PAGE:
Having said all that, I will confess that there is one interlude in the novel that was taken largely unaltered from my own experience, and it is likely the one you might least expect. On the day of French President Georges Pompidou’s funeral in Paris, there was indeed a young Dutch-Indonesian man trying to wend his way through the chaos of the traffic. And he did indeed pick up a hitchhiker on the way there, somewhere in northern France. And he did tell the hitchhiker a story about how he emigrated from Indonesia to Europe. And he was indeed engaged to be married to the daughter of a prominent and wealthy Argentine family, though he was not rushing to meet her on that particular day. Where Chapter 5 of Cunégonde deviates from reality is that the hitchhiker was not Irish but American, and he most certainly did not steal anything. Furthermore, I have no idea what happened to the driver of the car after that day. I never saw him again, and as far as I remember, we did not even exchange names.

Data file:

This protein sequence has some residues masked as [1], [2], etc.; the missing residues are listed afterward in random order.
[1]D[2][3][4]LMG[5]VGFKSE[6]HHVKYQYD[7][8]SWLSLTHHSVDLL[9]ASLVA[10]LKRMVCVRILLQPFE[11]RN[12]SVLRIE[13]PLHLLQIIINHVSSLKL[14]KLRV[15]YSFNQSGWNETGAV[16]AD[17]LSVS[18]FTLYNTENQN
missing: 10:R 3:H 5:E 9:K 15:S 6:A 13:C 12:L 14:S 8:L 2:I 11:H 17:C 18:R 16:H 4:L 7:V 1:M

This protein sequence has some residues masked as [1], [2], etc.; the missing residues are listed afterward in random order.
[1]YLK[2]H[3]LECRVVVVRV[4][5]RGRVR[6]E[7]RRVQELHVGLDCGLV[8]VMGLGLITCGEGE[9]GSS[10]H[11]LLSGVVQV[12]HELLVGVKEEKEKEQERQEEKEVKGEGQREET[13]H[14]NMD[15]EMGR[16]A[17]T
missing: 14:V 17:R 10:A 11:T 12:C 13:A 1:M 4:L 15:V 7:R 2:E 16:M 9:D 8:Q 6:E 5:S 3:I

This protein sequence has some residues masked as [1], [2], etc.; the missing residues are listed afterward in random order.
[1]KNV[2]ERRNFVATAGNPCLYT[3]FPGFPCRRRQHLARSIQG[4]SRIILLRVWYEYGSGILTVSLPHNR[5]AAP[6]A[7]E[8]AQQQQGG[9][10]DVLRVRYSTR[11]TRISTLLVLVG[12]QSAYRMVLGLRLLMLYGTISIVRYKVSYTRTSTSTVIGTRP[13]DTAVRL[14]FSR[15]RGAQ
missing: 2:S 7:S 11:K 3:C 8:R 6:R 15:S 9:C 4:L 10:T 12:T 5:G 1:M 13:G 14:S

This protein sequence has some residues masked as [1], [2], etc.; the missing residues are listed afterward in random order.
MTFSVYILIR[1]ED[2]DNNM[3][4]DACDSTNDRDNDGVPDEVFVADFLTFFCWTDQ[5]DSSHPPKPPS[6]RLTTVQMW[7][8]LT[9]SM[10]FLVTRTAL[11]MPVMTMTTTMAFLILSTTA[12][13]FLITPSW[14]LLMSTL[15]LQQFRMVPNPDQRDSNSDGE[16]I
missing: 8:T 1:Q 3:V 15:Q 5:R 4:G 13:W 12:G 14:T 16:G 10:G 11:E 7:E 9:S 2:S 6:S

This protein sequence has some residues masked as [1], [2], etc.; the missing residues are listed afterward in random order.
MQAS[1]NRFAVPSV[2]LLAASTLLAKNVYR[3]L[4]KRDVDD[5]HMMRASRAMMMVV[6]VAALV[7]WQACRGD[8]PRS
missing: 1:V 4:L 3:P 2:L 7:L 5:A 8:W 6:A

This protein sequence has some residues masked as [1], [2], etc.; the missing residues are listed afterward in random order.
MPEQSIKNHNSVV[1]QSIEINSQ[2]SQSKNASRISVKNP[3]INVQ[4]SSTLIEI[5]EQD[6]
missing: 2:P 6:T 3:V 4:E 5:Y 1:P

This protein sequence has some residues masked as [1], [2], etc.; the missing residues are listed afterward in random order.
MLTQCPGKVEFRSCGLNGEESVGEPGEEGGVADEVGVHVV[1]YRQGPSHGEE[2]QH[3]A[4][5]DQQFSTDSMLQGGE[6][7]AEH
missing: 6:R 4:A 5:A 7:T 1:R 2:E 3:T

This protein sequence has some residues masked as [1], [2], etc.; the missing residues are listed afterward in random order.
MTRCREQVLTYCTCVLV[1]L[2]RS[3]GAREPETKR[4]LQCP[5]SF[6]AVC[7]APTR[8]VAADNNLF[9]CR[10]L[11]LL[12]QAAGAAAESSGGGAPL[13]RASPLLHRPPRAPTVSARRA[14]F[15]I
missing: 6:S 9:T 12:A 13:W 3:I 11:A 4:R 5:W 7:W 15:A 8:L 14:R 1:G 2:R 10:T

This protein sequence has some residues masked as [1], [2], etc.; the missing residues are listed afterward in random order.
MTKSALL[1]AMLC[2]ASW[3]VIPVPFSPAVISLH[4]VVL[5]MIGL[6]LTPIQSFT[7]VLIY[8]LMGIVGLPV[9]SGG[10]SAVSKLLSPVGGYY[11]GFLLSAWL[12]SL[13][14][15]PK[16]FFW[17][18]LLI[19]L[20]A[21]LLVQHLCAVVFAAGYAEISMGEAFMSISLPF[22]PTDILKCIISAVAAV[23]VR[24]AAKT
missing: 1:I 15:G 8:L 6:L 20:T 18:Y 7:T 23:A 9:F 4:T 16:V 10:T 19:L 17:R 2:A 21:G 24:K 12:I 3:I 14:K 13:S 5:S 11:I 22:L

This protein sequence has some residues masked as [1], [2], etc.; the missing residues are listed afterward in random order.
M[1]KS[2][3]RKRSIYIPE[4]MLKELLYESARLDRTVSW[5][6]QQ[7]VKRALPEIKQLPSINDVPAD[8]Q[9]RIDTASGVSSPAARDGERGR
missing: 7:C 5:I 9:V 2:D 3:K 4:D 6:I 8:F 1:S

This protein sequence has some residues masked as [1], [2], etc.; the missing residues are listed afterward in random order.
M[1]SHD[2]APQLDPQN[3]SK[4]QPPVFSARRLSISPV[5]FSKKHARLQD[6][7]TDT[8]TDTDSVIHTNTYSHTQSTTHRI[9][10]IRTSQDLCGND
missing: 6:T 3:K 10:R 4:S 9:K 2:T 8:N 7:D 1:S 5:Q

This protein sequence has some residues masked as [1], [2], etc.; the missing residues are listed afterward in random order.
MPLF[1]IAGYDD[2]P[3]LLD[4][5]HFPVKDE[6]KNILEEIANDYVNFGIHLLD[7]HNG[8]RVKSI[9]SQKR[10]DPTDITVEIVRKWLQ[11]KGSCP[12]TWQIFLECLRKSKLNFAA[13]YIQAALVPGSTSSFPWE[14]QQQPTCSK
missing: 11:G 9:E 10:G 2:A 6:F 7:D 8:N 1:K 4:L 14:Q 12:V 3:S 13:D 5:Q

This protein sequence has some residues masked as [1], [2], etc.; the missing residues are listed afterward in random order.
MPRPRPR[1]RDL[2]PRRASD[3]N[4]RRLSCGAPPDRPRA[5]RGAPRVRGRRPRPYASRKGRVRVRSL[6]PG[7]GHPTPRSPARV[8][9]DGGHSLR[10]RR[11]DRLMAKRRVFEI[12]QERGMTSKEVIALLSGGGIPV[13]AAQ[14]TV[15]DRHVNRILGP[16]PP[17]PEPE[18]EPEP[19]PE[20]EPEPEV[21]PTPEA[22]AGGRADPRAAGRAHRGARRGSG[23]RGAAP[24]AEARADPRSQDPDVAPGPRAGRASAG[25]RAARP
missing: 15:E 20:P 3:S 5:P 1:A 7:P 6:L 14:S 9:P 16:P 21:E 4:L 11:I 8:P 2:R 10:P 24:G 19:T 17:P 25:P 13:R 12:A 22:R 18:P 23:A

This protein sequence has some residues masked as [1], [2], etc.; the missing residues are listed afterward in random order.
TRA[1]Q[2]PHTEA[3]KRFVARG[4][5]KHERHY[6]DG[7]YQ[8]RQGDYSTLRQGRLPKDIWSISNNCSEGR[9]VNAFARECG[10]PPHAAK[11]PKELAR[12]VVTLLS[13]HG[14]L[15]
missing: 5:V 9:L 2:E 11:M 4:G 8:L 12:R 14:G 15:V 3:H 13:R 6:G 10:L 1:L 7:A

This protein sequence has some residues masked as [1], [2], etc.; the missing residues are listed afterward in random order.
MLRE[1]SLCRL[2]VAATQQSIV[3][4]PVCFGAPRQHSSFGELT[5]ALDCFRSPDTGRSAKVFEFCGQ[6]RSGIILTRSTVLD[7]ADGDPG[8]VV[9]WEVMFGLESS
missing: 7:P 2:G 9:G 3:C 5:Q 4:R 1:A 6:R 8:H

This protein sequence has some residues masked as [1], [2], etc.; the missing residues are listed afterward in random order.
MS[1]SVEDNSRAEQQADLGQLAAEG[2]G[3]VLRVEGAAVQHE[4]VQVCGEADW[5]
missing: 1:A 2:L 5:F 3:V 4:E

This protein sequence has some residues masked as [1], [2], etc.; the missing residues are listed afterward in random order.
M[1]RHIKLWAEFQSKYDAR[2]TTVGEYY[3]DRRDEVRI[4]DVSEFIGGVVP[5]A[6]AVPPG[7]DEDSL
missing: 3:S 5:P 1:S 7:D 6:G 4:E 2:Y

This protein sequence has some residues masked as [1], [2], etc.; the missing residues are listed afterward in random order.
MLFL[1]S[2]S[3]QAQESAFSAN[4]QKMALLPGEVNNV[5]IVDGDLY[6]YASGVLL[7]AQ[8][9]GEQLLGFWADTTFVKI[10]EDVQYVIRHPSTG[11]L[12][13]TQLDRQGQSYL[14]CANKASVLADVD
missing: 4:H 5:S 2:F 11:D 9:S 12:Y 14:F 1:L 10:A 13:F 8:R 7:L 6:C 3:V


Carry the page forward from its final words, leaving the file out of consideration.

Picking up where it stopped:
Will he (or someone close to him) happen across my book and recognize himself and perhaps get in touch? I am sure the odds against such a coincidence are astronomical, and while I have had some quite interesting coincidences in my life, they usually are not as unlikely or as full of portent as those that happen to Dallas.

Why do I think that if I told my neighbor, who is prone to believe that everything book is something that happened to me, that the incident in Chapter 5 was one of the few things in the book that actually had happened to me, he wouldn’t believe it?

Oh yeah, and a priest really did tell me that he had performed an exorcism in Australia.